Nov 19, 2013, 10:02 AM EST
In baseball lingo, the phrase “on the bump” is commonly used in reference to the pitcher’s mound. For opposing batters facing Ryan Doherty, the bump may as well have been a mountain. Standing at 7-foot-1, the righty closer dominated hitters, on his way to multiple All-America honors in 2004. After his junior season, he signed with the Arizona Diamondbacks, and made his way back to northern Indiana with the South Bend Silver Hawks of the Single-A Midwest League.
But playing in the big leagues was not in the cards for Doherty, and after returning to Notre Dame to finish his philosophy degree, he made the bold decision to move across the country in pursuit of a different professional sports career.
It is safe to say it paid off, and these days, the Toms River, N.J. native has his sights set on earning a spot on the U.S. Olympic team. Scott Stump for Yahoo Sports’ The Post Game writes:
It was the spring of 2009 when Ryan Doherty and good friend Steve Johnson decided to head a half hour south to the casinos of Atlantic City, N.J., for a guys’ night out.
In the midst of the drive, Doherty dropped a bombshell.
“We’re driving down the Parkway, and Ryan says, ‘Hopefully I can win a couple of bucks. I’m moving out to California tomorrow,'” Johnson said. “I was like, ‘What?! Are you crazy?!”’
At 25 years old, Doherty had spontaneously decided he was going to pack everything he owned into his car and drive to Huntington Beach, Calif., to pursue a professional beach volleyball career. He had $5,000 left to his name, no job lined up in California, nowhere to stay, and a failed professional baseball career in his rearview mirror.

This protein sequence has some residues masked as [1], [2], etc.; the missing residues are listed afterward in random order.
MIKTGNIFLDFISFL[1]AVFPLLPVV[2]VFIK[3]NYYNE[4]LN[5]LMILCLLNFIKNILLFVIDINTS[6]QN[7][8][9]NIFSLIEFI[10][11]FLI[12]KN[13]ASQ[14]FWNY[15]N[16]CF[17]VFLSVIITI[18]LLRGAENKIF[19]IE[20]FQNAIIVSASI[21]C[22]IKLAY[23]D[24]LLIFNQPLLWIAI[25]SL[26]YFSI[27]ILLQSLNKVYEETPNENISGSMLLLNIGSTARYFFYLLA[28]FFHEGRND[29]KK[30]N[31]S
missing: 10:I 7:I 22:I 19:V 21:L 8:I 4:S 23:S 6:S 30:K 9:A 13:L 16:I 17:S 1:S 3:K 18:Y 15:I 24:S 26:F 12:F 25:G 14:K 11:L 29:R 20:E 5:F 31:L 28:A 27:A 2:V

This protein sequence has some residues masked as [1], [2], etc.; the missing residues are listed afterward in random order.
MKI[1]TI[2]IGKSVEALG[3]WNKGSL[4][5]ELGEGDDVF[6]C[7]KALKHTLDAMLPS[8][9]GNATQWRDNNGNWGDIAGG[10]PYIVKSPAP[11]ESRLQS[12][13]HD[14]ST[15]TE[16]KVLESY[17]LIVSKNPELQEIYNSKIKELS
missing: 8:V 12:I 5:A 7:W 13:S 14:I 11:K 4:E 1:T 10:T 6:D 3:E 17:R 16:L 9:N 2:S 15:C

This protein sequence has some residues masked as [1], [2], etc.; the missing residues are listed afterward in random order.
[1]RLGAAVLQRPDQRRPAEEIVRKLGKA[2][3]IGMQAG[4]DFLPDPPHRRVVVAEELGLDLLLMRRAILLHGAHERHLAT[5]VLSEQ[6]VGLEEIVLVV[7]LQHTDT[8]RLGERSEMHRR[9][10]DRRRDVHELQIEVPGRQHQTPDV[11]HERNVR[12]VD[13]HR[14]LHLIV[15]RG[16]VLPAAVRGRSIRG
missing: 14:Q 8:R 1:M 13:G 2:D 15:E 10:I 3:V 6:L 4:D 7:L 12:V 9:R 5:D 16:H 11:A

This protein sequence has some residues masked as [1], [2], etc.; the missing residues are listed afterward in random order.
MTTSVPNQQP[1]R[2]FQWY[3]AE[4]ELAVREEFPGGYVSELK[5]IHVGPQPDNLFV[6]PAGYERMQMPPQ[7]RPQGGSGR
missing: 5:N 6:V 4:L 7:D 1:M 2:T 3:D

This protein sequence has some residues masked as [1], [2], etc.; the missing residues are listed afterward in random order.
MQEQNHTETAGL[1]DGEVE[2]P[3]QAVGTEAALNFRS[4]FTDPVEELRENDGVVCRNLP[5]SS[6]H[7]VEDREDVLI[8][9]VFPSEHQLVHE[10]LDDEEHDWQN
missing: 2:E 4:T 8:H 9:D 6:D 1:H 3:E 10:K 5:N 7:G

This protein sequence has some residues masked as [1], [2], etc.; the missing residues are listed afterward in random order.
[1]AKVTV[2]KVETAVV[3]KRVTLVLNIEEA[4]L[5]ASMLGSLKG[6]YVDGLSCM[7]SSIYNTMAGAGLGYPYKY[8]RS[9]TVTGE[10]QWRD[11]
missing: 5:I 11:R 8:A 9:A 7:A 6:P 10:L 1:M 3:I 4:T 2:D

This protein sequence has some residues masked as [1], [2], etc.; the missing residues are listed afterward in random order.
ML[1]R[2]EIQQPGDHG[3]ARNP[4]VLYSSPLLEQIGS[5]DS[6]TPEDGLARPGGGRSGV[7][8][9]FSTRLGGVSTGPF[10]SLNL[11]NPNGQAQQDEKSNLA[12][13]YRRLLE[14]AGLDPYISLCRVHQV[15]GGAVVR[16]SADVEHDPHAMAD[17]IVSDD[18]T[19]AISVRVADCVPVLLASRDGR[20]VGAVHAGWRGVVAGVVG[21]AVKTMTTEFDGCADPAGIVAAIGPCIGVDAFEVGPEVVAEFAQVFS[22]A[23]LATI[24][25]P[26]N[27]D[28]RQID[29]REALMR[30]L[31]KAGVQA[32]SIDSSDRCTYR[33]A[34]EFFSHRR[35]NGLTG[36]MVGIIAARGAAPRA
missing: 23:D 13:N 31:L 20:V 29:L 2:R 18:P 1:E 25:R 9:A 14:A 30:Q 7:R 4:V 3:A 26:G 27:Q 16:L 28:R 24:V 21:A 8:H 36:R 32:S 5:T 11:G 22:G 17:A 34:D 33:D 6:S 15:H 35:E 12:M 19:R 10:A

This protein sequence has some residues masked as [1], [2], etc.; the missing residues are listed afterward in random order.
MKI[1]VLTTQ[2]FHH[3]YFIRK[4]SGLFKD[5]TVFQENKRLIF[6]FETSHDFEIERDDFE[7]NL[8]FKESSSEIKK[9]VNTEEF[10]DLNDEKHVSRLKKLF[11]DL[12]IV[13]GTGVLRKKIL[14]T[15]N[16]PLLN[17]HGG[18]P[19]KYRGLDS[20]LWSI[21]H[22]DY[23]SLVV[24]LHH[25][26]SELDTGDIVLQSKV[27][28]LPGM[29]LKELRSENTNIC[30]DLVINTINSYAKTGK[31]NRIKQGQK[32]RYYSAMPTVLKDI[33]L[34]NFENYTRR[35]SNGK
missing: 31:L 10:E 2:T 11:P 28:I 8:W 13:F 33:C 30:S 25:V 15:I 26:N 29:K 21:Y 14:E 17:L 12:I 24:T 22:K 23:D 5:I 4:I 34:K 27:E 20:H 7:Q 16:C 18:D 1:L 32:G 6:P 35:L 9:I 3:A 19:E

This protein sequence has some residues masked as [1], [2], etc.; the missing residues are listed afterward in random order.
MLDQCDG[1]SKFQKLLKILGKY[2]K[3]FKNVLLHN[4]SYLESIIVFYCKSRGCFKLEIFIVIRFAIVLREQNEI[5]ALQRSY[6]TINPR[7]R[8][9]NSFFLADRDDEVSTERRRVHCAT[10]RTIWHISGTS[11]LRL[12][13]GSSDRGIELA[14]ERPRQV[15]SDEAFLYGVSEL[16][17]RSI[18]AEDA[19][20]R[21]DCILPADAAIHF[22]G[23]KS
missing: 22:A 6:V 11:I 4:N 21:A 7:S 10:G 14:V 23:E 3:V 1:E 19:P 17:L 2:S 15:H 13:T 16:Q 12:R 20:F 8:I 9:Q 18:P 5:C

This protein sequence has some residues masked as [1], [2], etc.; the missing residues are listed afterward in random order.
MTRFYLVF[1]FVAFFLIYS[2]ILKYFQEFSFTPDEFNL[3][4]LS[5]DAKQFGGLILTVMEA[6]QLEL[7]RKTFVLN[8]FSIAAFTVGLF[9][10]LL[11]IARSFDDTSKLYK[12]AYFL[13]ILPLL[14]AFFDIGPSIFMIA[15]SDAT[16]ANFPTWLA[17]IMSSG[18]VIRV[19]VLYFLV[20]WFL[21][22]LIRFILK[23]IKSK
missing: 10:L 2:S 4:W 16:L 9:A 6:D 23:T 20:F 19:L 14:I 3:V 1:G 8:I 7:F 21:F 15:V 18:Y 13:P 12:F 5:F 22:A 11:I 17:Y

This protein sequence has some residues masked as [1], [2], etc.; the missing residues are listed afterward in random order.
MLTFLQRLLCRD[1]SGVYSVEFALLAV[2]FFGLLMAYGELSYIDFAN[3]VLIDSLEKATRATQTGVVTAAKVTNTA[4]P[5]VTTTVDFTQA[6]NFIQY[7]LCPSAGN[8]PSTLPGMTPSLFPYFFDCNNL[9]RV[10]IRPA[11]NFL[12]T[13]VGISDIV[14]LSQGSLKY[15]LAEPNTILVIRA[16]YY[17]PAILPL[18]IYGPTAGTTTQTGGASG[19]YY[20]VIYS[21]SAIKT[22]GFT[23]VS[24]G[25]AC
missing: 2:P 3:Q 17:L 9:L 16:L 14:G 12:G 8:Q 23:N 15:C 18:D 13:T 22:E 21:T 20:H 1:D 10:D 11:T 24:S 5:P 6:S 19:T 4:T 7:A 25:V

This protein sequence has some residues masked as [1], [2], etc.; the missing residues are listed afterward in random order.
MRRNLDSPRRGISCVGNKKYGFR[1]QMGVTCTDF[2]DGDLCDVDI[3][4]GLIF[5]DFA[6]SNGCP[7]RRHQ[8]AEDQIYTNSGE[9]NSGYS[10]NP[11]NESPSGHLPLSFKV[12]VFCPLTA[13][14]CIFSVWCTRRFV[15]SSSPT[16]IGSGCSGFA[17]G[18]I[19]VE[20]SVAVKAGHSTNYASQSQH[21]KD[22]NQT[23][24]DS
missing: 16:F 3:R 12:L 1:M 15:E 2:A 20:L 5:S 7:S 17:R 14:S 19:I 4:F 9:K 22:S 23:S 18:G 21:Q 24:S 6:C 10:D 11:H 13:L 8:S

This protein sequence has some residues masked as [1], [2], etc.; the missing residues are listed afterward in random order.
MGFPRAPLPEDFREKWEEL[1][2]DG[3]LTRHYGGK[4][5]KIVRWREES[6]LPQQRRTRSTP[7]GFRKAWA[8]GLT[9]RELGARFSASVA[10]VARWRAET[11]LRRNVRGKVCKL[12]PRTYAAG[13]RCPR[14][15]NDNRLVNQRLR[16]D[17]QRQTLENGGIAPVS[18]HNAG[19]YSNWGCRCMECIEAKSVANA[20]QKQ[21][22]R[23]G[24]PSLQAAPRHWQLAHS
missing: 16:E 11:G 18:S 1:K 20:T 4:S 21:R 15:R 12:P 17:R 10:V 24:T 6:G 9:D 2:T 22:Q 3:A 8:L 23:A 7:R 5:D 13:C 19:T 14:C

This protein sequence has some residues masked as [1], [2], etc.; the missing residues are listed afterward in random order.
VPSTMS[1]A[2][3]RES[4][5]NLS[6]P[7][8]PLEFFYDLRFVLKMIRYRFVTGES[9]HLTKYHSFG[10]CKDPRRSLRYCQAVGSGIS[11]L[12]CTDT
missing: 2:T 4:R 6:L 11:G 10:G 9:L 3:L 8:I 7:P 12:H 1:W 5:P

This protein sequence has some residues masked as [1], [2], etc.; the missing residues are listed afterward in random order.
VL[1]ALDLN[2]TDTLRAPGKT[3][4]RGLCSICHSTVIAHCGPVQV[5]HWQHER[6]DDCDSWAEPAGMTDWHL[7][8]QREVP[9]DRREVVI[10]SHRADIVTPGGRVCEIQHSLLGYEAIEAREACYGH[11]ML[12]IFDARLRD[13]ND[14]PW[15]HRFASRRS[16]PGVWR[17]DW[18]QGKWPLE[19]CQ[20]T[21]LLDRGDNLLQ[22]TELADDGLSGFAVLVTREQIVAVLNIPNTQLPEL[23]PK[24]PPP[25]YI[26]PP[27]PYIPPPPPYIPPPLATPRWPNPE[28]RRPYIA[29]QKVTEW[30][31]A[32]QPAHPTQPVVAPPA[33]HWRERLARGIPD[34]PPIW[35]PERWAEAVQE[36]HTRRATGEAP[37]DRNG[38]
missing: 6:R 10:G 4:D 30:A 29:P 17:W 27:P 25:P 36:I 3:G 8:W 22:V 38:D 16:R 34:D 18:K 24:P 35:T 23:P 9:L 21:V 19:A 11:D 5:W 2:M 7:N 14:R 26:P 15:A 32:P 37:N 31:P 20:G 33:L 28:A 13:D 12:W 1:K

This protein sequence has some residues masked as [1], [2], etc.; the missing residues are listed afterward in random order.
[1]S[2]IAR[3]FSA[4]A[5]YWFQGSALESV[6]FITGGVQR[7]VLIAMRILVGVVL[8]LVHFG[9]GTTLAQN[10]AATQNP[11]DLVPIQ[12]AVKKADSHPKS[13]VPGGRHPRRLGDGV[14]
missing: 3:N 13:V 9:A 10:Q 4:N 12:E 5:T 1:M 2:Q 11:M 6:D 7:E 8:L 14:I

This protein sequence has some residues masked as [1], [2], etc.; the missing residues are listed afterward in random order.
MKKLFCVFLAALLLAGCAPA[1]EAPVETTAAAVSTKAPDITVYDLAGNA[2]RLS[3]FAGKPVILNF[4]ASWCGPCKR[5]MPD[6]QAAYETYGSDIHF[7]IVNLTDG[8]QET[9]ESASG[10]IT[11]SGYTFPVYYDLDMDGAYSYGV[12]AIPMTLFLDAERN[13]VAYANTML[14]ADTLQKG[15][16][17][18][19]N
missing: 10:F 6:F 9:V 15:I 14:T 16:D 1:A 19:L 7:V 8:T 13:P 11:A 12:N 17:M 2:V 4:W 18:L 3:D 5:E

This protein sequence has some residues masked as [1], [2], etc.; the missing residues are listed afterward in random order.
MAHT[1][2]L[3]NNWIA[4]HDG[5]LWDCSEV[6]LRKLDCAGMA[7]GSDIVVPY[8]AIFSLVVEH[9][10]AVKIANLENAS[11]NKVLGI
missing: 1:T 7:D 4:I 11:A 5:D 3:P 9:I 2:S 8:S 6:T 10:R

After being released by the Arizona Diamondbacks organization, the 7-foot-1 former Notre Dame closer had dabbled in beach volleyball while living in South Carolina with Johnson. What started as a way to blow off steam had become an obsession that prompted him to abruptly move to Huntington, a beach volleyball mecca.
“I was terrified,” said Nancy O’Brien, Doherty’s mother. “But that’s the kind of guy Ryan is. When he has a passion for something, he throws himself in all the way. I thought that he’ll get this out of his system, and then he’ll use his degree to get a job.”
“My story could’ve ended much differently with me being broke and heading back to New Jersey, but if that happened, at least I would’ve known I went for it,” Doherty said. “I believe if you pursue your passion as if it’s your last breath of air, you won’t look back and regret it.”
To read the rest of the article on Doherty’s beach volleyball journey, click here. It’s a long read, but certainly worth your time.